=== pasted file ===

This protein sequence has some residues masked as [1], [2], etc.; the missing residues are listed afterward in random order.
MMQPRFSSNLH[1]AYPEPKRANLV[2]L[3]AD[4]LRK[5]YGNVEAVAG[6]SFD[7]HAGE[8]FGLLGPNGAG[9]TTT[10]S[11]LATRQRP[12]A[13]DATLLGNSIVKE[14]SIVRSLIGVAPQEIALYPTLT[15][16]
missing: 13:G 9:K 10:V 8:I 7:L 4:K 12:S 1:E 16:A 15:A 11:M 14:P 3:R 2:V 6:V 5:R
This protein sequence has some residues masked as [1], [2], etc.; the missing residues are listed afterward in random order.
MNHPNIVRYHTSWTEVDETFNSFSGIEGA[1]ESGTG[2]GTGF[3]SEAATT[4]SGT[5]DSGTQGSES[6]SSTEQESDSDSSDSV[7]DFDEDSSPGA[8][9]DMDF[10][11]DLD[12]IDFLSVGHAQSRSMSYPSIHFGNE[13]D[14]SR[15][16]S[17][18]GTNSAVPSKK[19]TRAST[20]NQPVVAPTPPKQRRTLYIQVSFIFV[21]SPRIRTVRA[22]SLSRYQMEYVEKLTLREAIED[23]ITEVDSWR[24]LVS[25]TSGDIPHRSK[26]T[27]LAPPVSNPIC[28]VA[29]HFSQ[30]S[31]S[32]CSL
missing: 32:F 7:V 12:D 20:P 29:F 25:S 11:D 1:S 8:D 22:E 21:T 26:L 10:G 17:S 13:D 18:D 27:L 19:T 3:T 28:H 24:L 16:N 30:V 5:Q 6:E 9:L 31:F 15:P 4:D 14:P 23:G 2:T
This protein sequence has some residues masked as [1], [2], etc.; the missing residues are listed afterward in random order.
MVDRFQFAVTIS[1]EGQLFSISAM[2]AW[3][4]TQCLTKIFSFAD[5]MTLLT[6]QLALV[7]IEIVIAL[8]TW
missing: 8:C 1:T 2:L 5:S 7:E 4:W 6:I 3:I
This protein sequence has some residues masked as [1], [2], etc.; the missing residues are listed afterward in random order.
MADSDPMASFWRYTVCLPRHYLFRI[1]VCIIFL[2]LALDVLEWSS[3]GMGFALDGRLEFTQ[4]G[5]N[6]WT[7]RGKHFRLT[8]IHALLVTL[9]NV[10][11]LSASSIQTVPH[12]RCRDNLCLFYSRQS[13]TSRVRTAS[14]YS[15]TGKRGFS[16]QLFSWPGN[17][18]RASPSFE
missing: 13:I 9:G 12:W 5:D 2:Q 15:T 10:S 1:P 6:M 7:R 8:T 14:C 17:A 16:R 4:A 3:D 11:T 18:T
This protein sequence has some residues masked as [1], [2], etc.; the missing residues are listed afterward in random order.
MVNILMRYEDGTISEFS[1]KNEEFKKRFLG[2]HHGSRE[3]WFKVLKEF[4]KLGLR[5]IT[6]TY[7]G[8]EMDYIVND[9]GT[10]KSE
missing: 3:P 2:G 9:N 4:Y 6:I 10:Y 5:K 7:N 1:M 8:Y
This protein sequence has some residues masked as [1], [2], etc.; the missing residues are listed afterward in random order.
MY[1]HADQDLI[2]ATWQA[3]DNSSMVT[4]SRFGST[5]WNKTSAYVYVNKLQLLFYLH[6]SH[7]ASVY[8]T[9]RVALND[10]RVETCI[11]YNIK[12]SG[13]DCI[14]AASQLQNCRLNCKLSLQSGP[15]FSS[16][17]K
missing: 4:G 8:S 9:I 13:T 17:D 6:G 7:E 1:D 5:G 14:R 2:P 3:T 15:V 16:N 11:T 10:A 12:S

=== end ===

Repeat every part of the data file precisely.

This protein sequence has some residues masked as [1], [2], etc.; the missing residues are listed afterward in random order.
MMQPRFSSNLH[1]AYPEPKRANLV[2]L[3]AD[4]LRK[5]YGNVEAVAG[6]SFD[7]HAGE[8]FGLLGPNGAG[9]TTT[10]S[11]LATRQRP[12]A[13]DATLLGNSIVKE[14]SIVRSLIGVAPQEIALYPTLT[15][16]
missing: 13:G 9:K 10:V 8:I 7:L 4:K 12:S 1:E 16:A 15:A 11:M 14:P 3:R 2:V 6:V 5:R
This protein sequence has some residues masked as [1], [2], etc.; the missing residues are listed afterward in random order.
MNHPNIVRYHTSWTEVDETFNSFSGIEGA[1]ESGTG[2]GTGF[3]SEAATT[4]SGT[5]DSGTQGSES[6]SSTEQESDSDSSDSV[7]DFDEDSSPGA[8][9]DMDF[10][11]DLD[12]IDFLSVGHAQSRSMSYPSIHFGNE[13]D[14]SR[15][16]S[17][18]GTNSAVPSKK[19]TRAST[20]NQPVVAPTPPKQRRTLYIQVSFIFV[21]SPRIRTVRA[22]SLSRYQMEYVEKLTLREAIED[23]ITEVDSWR[24]LVS[25]TSGDIPHRSK[26]T[27]LAPPVSNPIC[28]VA[29]HFSQ[30]S[31]S[32]CSL
missing: 32:F 7:V 12:D 20:P 29:F 25:S 11:D 1:S 8:D 22:E 21:T 26:L 10:G 17:S 13:D 18:D 27:L 19:T 3:T 28:H 24:L 16:N 30:V 5:Q 6:E 9:L 31:F 15:P 4:D 14:P 23:G 2:T
This protein sequence has some residues masked as [1], [2], etc.; the missing residues are listed afterward in random order.
MVDRFQFAVTIS[1]EGQLFSISAM[2]AW[3][4]TQCLTKIFSFAD[5]MTLLT[6]QLALV[7]IEIVIAL[8]TW
missing: 8:C 1:T 2:L 5:S 7:E 4:W 6:I 3:I
This protein sequence has some residues masked as [1], [2], etc.; the missing residues are listed afterward in random order.
MADSDPMASFWRYTVCLPRHYLFRI[1]VCIIFL[2]LALDVLEWSS[3]GMGFALDGRLEFTQ[4]G[5]N[6]WT[7]RGKHFRLT[8]IHALLVTL[9]NV[10][11]LSASSIQTVPH[12]RCRDNLCLFYSRQS[13]TSRVRTAS[14]YS[15]TGKRGFS[16]QLFSWPGN[17][18]RASPSFE
missing: 13:I 9:G 12:W 5:D 2:Q 15:T 10:S 1:P 6:M 7:R 8:T 14:C 17:A 16:R 4:A 3:D 11:T 18:T
This protein sequence has some residues masked as [1], [2], etc.; the missing residues are listed afterward in random order.
MVNILMRYEDGTISEFS[1]KNEEFKKRFLG[2]HHGSRE[3]WFKVLKEF[4]KLGLR[5]IT[6]TY[7]G[8]EMDYIVND[9]GT[10]KSE
missing: 3:P 2:G 9:N 4:Y 6:I 10:Y 5:K 7:N 1:M 8:Y
This protein sequence has some residues masked as [1], [2], etc.; the missing residues are listed afterward in random order.
MY[1]HADQDLI[2]ATWQA[3]DNSSMVT[4]SRFGST[5]WNKTSAYVYVNKLQLLFYLH[6]SH[7]ASVY[8]T[9]RVALND[10]RVETCI[11]YNIK[12]SG[13]DCI[14]AASQLQNCRLNCKLSLQSGP[15]FSS[16][17]K
missing: 4:G 8:S 9:I 13:T 17:D 6:G 7:E 1:D 5:G 14:R 2:P 3:T 15:V 16:N 11:T 10:A 12:S